Wednesday, June 26, 2013

In Defense of South Florida Sports Fans

Wait, the Dolphins went undefeated in 1972? Their fans NEVER talk about that! Still, it's been a rough last four decades for Phin fans. Well, I guess Dan Marino did have some exciting playoff losses and Ricky Williams had a fun retirement.

By Joe Parello  @HerewegoJoe

There has been a lot of hate thrown around these past couple weeks, and not all of it has been directed at LeBron James and his cronies.

No, after the Miami Heat were dead in the water during Game 6 of the NBA Finals, the national media and fans everywhere lobbed shots at Heat fans for leaving early and missing out on one of the most improbable comebacks in NBA history.

I know a little something about South Florida fans. I'm not one myself, I cheered for the Pittsburgh teams since that's where my family came from (More on this obstacle for South Florida sports franchises later). But, I did grow up in the area, so needless to say, I've been around a bunch of South Florida sports fans. Oh yeah, and I am a fair-weather Heat fan (No NBA team in Pittsburgh) and Marlins fan (No real MLB team in Pittsburgh for 20+ years).

First of all, as I discussed in this week's Studs and Duds, that Game 6 mass exodus would have happened in pretty much any other city. You can deny that your city wouldn't do it, but you're lying to yourself. Editor Jeremy Conlin also brought up the great point in our podcast this week that true Heat fans had been "priced out" since it was such a big game. Also true.

But really, South Florida has gotten a bum rap for its fans for a long time. Why? Well, if a team isn't winning, attendance tends to drop. A phenomenon that, of course, never happens anywhere else. Surely the historic Washington Redskins, complete with an exciting young quarterback and a 2012 playoff run, would have posted amazing attendance numbers last season?

Well, no. The Redskins filled their stadium to an average of 82% attendance each game, good for 27th in the NFL. Why? The Redskins have kind of sucked for a while, and it takes a while for the fans to come back. Same thing for football-crazy Ohio fans in Cleveland and Cincinnati, along with the supposedly great fan base in Buffalo. All joined Miami in the bottom-9 of league attendance, as did the Black Hole crazies from Oakland and the supposed Arrowhead die hards from Kansas City.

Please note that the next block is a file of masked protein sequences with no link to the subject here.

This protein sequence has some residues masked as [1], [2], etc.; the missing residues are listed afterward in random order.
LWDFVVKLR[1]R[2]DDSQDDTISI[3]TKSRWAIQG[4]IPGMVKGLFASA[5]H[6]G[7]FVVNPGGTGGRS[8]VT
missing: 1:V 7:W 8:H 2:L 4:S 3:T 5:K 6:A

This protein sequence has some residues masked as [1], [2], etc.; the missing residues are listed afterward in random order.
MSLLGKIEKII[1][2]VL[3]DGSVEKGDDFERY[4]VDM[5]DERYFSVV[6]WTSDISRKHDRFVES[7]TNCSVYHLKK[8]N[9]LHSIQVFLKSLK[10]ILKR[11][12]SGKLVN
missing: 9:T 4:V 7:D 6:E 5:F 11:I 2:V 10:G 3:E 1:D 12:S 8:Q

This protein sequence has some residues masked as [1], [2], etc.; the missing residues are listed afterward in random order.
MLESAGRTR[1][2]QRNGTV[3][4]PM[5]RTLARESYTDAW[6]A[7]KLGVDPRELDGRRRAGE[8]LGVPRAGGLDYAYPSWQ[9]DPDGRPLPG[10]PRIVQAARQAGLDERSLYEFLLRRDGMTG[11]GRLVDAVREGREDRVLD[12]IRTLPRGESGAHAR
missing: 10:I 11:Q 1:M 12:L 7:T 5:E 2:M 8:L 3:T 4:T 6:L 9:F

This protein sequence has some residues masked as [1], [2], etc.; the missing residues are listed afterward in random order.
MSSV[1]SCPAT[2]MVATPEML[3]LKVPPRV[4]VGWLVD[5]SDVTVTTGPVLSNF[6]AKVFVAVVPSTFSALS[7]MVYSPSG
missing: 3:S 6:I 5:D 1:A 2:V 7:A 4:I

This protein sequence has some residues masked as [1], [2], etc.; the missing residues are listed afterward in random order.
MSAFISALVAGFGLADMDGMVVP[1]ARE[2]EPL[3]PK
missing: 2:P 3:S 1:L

What do all these teams have in common? Is it that their fan bases are full of shallow, self-absorbed fans that have no pride in their home teams? No, it's that they have all largely sucked for the last decade (In Cincinnati's case, the last three decades).

Also, attendance in the South is just less than it is in the North. Sorry guys, but sometimes you'd rather head to a bar on the beach and watch the game, as fun as drinking a beer-slushi at Lambeau Field sounds. Look at the top-10 in attendance for football and baseball and you'll find "cold weather" markets like Boston, Chicago, Philadelphia, Baltimore and Denver, while the bottom-10 features markets like Miami, San Diego, Tampa Bay and Arizona.

This is all working against South Florida, but so is the fact that nobody has been in the area for more than two generations. That's a good thing, because living there before the invention of Central Air and OFF! would have led to everyone dying of heat strokes and malaria. But, it's not a good thing for local sports franchises that have to essentially win the hearts of people that grew up cheering for somebody else. Every time the Yankees or Red Sox come to town, their fans outnumber Marlins fans at the ball park, and most of those people didn't make the trip from up north, they moved to Florida long ago.

Think about it, I'm 26, and I'm "older" than the Heat, Marlins and Panthers. Those teams weren't even here when some people moved down. Heck, I wasn't even a South Florida fan when I was a kid, I rooted for the Steelers and Penguins, I was a part of the problem. I did root for the Marlins when they won their World Series titles, but come on, rooting for the Pirates is just torture.

Amidst all these challenges, there are still real fans in South Florida, but the franchises are doing everything in their power to piss those die hards off. Marlins fans had to deal with their team going from a "Florida" team to a "Miami" team, and changing their uniforms to silly versions of the University of Miami jerseys. They also moved the stadium to Little Havana, effectively guaranteeing that no fans from Ft. Lauderdale will ever go to a game again, and built a hideous new venue that cost the city of Miami so much that they wouldn't approve renovations to the Dolphins' stadium, even if it meant losing a Super Bowl.